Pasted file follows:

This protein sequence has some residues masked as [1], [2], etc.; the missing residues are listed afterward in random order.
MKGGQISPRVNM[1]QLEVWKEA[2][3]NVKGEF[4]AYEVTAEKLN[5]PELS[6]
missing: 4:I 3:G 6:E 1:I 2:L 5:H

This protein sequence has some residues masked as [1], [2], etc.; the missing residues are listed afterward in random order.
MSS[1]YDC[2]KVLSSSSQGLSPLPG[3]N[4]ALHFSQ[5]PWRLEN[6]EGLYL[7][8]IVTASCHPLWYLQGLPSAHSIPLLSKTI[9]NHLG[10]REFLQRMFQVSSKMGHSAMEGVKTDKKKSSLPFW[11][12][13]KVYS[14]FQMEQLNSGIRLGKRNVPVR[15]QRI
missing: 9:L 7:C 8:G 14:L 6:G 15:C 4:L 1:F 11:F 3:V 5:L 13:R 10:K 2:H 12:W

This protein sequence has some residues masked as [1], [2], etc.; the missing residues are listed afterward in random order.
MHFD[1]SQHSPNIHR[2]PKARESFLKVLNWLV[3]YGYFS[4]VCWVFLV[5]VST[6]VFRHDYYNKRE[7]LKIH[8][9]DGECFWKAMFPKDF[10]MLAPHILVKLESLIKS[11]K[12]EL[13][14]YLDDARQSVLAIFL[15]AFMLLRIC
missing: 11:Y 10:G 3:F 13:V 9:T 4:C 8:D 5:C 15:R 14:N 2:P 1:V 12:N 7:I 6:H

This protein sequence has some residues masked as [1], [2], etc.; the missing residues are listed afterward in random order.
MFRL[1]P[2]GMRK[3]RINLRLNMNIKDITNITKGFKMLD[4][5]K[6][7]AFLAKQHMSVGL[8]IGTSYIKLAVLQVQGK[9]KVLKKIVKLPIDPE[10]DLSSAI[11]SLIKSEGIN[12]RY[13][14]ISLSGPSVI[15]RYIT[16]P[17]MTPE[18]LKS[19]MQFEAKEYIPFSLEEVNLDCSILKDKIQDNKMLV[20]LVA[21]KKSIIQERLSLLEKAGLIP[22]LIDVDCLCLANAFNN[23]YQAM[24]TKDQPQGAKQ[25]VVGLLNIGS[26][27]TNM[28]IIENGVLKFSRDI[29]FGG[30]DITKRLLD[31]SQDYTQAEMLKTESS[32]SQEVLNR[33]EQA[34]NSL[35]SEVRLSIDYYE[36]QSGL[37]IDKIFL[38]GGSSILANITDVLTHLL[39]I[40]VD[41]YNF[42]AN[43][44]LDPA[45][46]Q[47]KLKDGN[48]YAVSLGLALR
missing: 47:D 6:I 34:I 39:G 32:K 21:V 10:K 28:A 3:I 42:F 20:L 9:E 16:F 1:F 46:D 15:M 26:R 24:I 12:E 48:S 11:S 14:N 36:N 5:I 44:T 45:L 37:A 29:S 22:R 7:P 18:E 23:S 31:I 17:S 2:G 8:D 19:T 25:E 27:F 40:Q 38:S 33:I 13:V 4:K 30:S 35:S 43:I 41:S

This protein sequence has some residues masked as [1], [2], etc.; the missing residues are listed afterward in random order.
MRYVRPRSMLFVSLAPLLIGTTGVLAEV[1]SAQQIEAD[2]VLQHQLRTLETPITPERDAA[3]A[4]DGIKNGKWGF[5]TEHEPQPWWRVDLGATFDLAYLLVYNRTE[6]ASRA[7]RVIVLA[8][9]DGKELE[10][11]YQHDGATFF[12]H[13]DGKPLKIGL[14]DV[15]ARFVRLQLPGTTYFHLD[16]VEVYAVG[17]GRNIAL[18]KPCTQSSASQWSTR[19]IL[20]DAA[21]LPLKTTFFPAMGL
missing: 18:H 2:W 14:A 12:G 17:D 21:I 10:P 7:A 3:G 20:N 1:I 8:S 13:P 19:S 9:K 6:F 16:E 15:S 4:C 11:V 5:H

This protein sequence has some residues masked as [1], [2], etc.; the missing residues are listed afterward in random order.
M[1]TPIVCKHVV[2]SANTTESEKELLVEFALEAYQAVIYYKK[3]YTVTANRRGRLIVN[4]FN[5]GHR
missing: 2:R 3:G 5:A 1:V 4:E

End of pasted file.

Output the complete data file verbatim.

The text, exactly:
This protein sequence has some residues masked as [1], [2], etc.; the missing residues are listed afterward in random order.
MKGGQISPRVNM[1]QLEVWKEA[2][3]NVKGEF[4]AYEVTAEKLN[5]PELS[6]
missing: 4:I 3:G 6:E 1:I 2:L 5:H

This protein sequence has some residues masked as [1], [2], etc.; the missing residues are listed afterward in random order.
MSS[1]YDC[2]KVLSSSSQGLSPLPG[3]N[4]ALHFSQ[5]PWRLEN[6]EGLYL[7][8]IVTASCHPLWYLQGLPSAHSIPLLSKTI[9]NHLG[10]REFLQRMFQVSSKMGHSAMEGVKTDKKKSSLPFW[11][12][13]KVYS[14]FQMEQLNSGIRLGKRNVPVR[15]QRI
missing: 9:L 7:C 8:G 14:L 6:G 15:C 4:L 1:F 11:F 3:V 5:L 13:R 10:K 2:H 12:W

This protein sequence has some residues masked as [1], [2], etc.; the missing residues are listed afterward in random order.
MHFD[1]SQHSPNIHR[2]PKARESFLKVLNWLV[3]YGYFS[4]VCWVFLV[5]VST[6]VFRHDYYNKRE[7]LKIH[8][9]DGECFWKAMFPKDF[10]MLAPHILVKLESLIKS[11]K[12]EL[13][14]YLDDARQSVLAIFL[15]AFMLLRIC
missing: 11:Y 10:G 3:F 13:V 9:T 4:C 8:D 5:C 15:R 14:N 2:P 1:V 12:N 7:I 6:H

This protein sequence has some residues masked as [1], [2], etc.; the missing residues are listed afterward in random order.
MFRL[1]P[2]GMRK[3]RINLRLNMNIKDITNITKGFKMLD[4][5]K[6][7]AFLAKQHMSVGL[8]IGTSYIKLAVLQVQGK[9]KVLKKIVKLPIDPE[10]DLSSAI[11]SLIKSEGIN[12]RY[13][14]ISLSGPSVI[15]RYIT[16]P[17]MTPE[18]LKS[19]MQFEAKEYIPFSLEEVNLDCSILKDKIQDNKMLV[20]LVA[21]KKSIIQERLSLLEKAGLIP[22]LIDVDCLCLANAFNN[23]YQAM[24]TKDQPQGAKQ[25]VVGLLNIGS[26][27]TNM[28]IIENGVLKFSRDI[29]FGG[30]DITKRLLD[31]SQDYTQAEMLKTESS[32]SQEVLNR[33]EQA[34]NSL[35]SEVRLSIDYYE[36]QSGL[37]IDKIFL[38]GGSSILANITDVLTHLL[39]I[40]VD[41]YNF[42]AN[43][44]LDPA[45][46]Q[47]KLKDGN[48]YAVSLGLALR
missing: 47:D 6:I 34:I 39:G 32:K 21:V 10:K 28:A 3:I 42:F 20:L 9:E 16:F 1:F 46:D 15:M 26:R 24:I 12:E 48:S 11:S 14:N 36:N 5:I 44:T 45:L 37:A 29:S 22:R 7:P 18:E 23:S 31:I 17:S 2:G 8:D 19:T 25:E 27:F 40:Q 38:S 33:I 13:V 4:K 30:S 35:S 43:I 41:S

This protein sequence has some residues masked as [1], [2], etc.; the missing residues are listed afterward in random order.
MRYVRPRSMLFVSLAPLLIGTTGVLAEV[1]SAQQIEAD[2]VLQHQLRTLETPITPERDAA[3]A[4]DGIKNGKWGF[5]TEHEPQPWWRVDLGATFDLAYLLVYNRTE[6]ASRA[7]RVIVLA[8][9]DGKELE[10][11]YQHDGATFF[12]H[13]DGKPLKIGL[14]DV[15]ARFVRLQLPGTTYFHLD[16]VEVYAVG[17]GRNIAL[18]KPCTQSSASQWSTR[19]IL[20]DAA[21]LPLKTTFFPAMGL
missing: 18:H 2:W 14:A 12:G 17:D 21:I 10:P 7:A 3:G 20:N 1:I 8:S 13:P 19:S 9:K 6:F 16:E 15:S 4:C 11:V 5:H

This protein sequence has some residues masked as [1], [2], etc.; the missing residues are listed afterward in random order.
M[1]TPIVCKHVV[2]SANTTESEKELLVEFALEAYQAVIYYKK[3]YTVTANRRGRLIVN[4]FN[5]GHR
missing: 2:R 3:G 5:A 1:V 4:E